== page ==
YEH: There’s such a crowded field in the second line. There are so many better options, so I’m not sure why we put selinexor [as an option]. Maybe for the patient [with del(17p)], but even with that I’m stretching it.
GREEN: I think it does give you another option and it is an oral drug, which at least has some advantages as opposed to some of the alternative second-line agents, which may be a little easier in terms of the convenience factor.
VESCIO: If you give patients a choice of intravenous treatment vs a pill, they generally want the pill, if it’s covered. Sometimes they don’t like the pills because it’s not covered fully, but I think with this drug it’s been covered pretty well.
JANG: To me, this is more like a third- or fourth-line agent.
I think with the existing treatment I can squeeze in 2 lines of treatment before I give the selinexor.
CHAND: I was thinking about ixazomib [Ninlaro]. When the medication first came out, I think there was some mention about the del(17p), and ixazomib seems to work well in those patients. It’s a much better-tolerated drug and it’s given orally. I don’t think I’m looking forward to using selinexor as a second-line treatment. I would probably use it more down the road for [a patient with del(17p)]. I’m just curious to know what your thoughts are.
VESCIO: Ixazomib…has to be the most convenient drug. It’s 3 pills a month and patients love that. It’s certainly effective as a proteasome inhibitor. I have my doubts whether bortezomib at day 1, 4, 8, and 11 compared to oral ixazomib [is less effective]. My suspicion is that the bortezomib would be more potent. But then again, that’s a lot of shots and a lot of trips [to the clinic] and patients tire of that. I don’t have a ton of patients on ixazomib, but [I’ve added] it to lenalidomide and dexamethasone…when somebody maybe had bortezomib before. It worked, but they stopped because of convenience or neuropathy and then the disease slowly creeps back.
Again, the convenience factor is important. I will say [that], very off label, I have a couple of patients with very easy-to-fix myeloma [who are] on monotherapy with ixazomib just because bortezomib worked great. But they don’t want to take the shots and they didn’t tolerate lenalidomide and they don’t want to come to see me very often. So they’ll just take pills and will wait for the infusion treatment later. Ixazomib certainly has its place, but I don’t know that this patient [in the case] is really progressing rapidly. But I don’t tend to think of it when patients are progressing symptomatically; I tend to use the other proteasome inhibitors for those [patients].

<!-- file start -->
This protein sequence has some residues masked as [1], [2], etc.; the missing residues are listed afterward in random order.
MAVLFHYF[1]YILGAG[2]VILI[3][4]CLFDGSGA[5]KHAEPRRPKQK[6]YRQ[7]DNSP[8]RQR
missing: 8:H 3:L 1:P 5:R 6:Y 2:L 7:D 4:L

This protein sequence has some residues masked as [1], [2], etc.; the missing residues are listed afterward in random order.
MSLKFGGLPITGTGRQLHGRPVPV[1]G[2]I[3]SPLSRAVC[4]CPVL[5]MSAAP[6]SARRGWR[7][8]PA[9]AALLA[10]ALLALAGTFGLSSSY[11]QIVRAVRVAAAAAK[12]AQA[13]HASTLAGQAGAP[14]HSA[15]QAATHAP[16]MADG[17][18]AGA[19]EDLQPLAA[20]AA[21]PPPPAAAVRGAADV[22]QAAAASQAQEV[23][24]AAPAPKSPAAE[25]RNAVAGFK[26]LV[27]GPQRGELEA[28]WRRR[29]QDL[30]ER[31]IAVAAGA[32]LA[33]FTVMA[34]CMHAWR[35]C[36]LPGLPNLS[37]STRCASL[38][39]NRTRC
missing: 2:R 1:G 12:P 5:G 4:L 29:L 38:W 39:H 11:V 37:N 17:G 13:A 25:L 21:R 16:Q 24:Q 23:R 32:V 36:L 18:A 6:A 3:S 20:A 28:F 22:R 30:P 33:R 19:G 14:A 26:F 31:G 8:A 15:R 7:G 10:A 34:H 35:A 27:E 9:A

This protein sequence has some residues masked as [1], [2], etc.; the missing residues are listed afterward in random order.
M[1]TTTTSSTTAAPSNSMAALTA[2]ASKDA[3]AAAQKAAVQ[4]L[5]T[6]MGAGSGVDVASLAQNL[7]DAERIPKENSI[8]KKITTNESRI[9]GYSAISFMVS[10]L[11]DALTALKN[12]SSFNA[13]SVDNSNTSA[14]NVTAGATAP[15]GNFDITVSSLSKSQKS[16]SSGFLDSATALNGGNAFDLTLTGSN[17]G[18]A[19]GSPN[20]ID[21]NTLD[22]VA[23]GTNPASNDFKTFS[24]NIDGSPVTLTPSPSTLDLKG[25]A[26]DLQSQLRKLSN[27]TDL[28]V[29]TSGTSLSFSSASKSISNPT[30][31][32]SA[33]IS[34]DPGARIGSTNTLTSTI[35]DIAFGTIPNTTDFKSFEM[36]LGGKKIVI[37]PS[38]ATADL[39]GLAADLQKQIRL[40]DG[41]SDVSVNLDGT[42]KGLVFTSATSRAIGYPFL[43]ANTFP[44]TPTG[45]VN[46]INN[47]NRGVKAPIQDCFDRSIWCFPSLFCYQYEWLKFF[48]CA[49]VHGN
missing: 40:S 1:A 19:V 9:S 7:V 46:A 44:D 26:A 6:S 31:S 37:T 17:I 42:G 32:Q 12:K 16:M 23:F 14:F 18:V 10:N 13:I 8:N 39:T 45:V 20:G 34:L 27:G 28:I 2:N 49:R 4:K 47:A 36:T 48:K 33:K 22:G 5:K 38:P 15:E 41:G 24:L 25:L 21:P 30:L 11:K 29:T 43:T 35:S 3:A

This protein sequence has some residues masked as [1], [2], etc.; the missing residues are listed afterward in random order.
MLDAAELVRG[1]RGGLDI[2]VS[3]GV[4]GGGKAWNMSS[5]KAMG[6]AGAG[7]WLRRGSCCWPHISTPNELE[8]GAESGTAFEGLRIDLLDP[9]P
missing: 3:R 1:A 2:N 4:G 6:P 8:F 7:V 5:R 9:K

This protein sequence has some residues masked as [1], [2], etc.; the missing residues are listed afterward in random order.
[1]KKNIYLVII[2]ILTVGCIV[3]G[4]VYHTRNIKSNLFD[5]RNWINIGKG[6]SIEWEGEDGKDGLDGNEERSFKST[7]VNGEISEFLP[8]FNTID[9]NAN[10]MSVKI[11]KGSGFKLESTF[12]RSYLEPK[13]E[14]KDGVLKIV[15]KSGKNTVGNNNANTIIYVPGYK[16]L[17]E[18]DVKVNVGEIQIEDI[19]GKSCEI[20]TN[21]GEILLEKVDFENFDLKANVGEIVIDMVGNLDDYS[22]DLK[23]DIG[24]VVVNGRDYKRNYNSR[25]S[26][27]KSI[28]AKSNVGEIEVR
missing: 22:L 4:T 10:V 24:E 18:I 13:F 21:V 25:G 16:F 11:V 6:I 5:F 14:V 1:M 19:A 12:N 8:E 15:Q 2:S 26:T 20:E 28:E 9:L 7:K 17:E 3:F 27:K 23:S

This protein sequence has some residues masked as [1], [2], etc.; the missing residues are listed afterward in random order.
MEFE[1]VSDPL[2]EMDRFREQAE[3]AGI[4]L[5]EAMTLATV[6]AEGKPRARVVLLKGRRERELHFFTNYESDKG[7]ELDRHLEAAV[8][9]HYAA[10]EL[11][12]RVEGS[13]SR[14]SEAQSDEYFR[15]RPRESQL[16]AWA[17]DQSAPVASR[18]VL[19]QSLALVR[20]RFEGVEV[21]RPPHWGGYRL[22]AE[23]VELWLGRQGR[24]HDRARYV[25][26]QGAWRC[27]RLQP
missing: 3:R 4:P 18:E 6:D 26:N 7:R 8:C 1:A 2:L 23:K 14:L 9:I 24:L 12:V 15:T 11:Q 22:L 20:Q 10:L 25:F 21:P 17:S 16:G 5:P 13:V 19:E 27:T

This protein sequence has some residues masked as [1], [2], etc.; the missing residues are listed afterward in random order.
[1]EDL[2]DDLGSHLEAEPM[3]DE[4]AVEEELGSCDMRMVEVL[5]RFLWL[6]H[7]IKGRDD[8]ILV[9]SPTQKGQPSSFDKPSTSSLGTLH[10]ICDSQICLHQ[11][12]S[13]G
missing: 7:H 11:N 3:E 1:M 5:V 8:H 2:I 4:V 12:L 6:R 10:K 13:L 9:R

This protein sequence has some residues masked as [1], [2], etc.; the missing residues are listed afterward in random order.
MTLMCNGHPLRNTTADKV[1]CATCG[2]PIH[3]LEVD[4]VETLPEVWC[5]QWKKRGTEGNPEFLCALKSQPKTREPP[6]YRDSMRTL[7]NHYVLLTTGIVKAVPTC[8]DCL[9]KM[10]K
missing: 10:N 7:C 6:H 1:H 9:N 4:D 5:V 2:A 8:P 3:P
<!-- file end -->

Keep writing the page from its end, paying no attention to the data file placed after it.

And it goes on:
CHAND: What’s the lowest dose that you’ve used for selinexor? Is it 40 mg?
VESCIO: It is 40 mg. I wanted to switch to 60 mg but [the patient] wouldn’t let me. He’s on 40 mg, however, and is responding. He’s about 3 months into the treatment but he had a profound response in the first month with 100 mg. It’s at least an eighth-line treatment in him so it’s beyond this. Pretty much every approved drug’s been given. It’s been good so far for him and he is tolerating it, but he might be able to up the dose to 60 mg later.
The people I’ve talked to throughout the country…tend to think 60 mg is the magic number. But there are people long term, I’ve heard, that have done really well when they reduced it to 40 mg and [who are still responding to the treatment].
CHAND: Do you routinely give these patients antiemetics or something like that?
VESCIO: I think you have to. We educate them [on the adverse events. I give them granisetron [Sustol] with the selinexor and…5 mg of olanzapine [Zyprexa] at night and then they do the olanzapine 2 nights in a row with the dexamethasone and I just have them continue it that first week until I know they’re going to tolerate the treatment. Then, if they do OK, we readjust from there. I think with this drug it’s better to give too much at the beginning than too little, because if they feel crummy then it’s a psychological thing too; they’ll feel crummy the next time as well that they take it.
Also, consider hydration. [This treatment] can cause hyponatremia.…My very first patient…had some edema at the time and so he really avoided salt. But he was on the 100-mg twice-a-week dose, which was the original dose for heavily treated patients. He [experienced] some hyponatremia because of the diarrhea he had and other reasons. [Patients] need to maintain their hydration and maintain their salt intake [so be mindful of that].
[Selinexor] does cause some thrombocytopenia and neutropenia as well. We’re all pretty comfortable with adjusting based on that. If it causes significant thrombocytopenia, you have to lower the dose. Just remember, all these things we’ve done in patients who had essentially normal counts when they started. Sometimes we’re not so lucky with patients. They start off in their fifth line [of treatment] and their counts are not so good to begin with. So you’re going to have to use your judgment. I’ve certainly had patients I was more aggressive with than what you would see here because their disease forced me to be a little more aggressive.